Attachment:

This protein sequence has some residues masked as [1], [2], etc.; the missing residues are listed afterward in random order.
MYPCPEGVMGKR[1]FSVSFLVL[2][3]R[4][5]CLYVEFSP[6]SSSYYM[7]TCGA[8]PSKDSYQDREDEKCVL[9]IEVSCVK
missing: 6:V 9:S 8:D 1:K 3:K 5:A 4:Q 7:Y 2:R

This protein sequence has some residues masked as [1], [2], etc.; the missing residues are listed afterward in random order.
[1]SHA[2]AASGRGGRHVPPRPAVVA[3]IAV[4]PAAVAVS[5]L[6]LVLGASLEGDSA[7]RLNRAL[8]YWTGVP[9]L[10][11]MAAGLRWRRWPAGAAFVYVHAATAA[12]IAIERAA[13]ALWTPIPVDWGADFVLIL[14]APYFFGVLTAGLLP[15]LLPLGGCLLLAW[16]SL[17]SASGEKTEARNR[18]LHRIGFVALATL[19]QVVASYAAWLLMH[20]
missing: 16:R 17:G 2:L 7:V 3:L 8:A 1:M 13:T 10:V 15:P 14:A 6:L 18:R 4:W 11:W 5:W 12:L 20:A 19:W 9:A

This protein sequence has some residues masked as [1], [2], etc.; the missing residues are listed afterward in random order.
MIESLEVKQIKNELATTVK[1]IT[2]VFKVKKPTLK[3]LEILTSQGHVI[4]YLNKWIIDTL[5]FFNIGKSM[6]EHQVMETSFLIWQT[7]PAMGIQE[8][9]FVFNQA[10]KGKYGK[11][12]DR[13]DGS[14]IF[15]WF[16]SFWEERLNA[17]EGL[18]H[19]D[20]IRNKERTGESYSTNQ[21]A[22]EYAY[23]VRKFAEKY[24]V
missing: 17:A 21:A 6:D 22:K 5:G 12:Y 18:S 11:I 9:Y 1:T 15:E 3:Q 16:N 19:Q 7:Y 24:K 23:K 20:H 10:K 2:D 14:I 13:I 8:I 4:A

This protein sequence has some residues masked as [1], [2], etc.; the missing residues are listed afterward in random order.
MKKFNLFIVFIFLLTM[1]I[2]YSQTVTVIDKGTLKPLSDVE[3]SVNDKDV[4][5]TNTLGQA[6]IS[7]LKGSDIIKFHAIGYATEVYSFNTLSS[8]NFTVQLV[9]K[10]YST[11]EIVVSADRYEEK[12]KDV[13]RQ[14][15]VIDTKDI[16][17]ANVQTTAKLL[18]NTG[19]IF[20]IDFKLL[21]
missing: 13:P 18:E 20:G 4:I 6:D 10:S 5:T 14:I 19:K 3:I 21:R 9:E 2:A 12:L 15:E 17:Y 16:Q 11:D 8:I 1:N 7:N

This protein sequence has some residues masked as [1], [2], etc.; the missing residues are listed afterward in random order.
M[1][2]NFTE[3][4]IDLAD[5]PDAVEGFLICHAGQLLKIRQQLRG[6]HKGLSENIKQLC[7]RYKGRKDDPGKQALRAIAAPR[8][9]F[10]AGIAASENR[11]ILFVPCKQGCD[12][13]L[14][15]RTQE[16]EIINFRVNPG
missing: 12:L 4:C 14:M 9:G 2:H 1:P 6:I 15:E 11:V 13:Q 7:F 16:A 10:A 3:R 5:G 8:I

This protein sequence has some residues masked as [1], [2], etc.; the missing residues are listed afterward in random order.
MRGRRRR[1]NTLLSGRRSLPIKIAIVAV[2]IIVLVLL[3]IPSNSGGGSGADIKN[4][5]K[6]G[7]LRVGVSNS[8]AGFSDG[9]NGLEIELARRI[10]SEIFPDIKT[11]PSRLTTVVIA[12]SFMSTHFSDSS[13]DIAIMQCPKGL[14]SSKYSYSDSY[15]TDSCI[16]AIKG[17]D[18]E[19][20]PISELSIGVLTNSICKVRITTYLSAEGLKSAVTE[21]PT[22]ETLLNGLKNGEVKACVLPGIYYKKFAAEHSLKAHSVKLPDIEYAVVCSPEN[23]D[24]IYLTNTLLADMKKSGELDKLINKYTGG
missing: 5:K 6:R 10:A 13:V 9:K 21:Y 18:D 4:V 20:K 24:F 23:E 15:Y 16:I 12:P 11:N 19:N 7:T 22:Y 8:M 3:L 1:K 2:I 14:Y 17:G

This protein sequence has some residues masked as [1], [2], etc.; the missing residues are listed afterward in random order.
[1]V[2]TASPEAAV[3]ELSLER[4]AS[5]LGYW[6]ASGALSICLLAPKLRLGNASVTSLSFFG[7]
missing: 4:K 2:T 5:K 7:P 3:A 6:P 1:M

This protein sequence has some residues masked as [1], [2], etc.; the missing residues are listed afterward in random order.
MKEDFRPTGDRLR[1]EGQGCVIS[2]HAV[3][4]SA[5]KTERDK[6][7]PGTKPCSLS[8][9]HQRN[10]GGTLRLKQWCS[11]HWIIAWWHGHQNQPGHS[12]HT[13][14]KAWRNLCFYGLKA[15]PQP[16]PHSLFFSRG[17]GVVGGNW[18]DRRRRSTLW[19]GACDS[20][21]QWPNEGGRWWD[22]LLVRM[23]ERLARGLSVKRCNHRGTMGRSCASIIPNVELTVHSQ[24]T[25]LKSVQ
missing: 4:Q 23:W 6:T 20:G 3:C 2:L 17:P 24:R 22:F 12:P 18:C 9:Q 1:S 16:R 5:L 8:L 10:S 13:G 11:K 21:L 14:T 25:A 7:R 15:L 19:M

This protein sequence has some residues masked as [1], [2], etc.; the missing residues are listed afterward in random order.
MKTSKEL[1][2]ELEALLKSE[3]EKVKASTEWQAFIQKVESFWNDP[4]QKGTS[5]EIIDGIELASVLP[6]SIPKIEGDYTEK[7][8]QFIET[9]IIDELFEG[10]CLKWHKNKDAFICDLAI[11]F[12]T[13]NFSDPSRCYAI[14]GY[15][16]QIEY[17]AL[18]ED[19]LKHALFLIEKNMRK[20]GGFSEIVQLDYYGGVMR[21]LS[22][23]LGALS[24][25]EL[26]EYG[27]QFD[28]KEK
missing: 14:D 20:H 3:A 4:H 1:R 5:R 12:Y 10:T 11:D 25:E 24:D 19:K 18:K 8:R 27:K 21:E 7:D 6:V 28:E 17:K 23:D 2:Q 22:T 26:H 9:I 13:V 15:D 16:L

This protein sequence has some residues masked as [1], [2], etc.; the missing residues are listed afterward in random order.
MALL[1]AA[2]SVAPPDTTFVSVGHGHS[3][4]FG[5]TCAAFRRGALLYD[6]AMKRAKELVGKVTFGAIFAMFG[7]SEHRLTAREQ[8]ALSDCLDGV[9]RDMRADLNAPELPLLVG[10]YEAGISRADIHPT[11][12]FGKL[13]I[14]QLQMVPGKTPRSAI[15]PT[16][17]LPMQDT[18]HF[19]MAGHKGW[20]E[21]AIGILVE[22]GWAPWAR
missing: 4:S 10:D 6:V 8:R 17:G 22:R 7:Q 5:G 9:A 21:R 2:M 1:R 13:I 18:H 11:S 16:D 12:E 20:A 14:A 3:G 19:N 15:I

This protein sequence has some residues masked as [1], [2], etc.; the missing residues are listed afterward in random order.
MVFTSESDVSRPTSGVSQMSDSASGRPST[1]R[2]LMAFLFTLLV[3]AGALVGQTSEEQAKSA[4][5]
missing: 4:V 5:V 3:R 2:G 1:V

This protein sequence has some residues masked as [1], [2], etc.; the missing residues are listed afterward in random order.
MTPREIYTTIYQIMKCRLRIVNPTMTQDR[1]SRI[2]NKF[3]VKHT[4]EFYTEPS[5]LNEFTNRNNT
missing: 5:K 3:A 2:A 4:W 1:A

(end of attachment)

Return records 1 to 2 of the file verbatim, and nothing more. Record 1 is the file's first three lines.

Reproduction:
This protein sequence has some residues masked as [1], [2], etc.; the missing residues are listed afterward in random order.
MYPCPEGVMGKR[1]FSVSFLVL[2][3]R[4][5]CLYVEFSP[6]SSSYYM[7]TCGA[8]PSKDSYQDREDEKCVL[9]IEVSCVK
missing: 6:V 9:S 8:D 1:K 3:K 5:A 4:Q 7:Y 2:R

This protein sequence has some residues masked as [1], [2], etc.; the missing residues are listed afterward in random order.
[1]SHA[2]AASGRGGRHVPPRPAVVA[3]IAV[4]PAAVAVS[5]L[6]LVLGASLEGDSA[7]RLNRAL[8]YWTGVP[9]L[10][11]MAAGLRWRRWPAGAAFVYVHAATAA[12]IAIERAA[13]ALWTPIPVDWGADFVLIL[14]APYFFGVLTAGLLP[15]LLPLGGCLLLAW[16]SL[17]SASGEKTEARNR[18]LHRIGFVALATL[19]QVVASYAAWLLMH[20]
missing: 16:R 17:G 2:L 7:V 3:L 8:A 1:M 13:T 10:V 15:P 14:A 6:L 18:R 4:W 11:W 5:W 12:L 20:A 19:W 9:A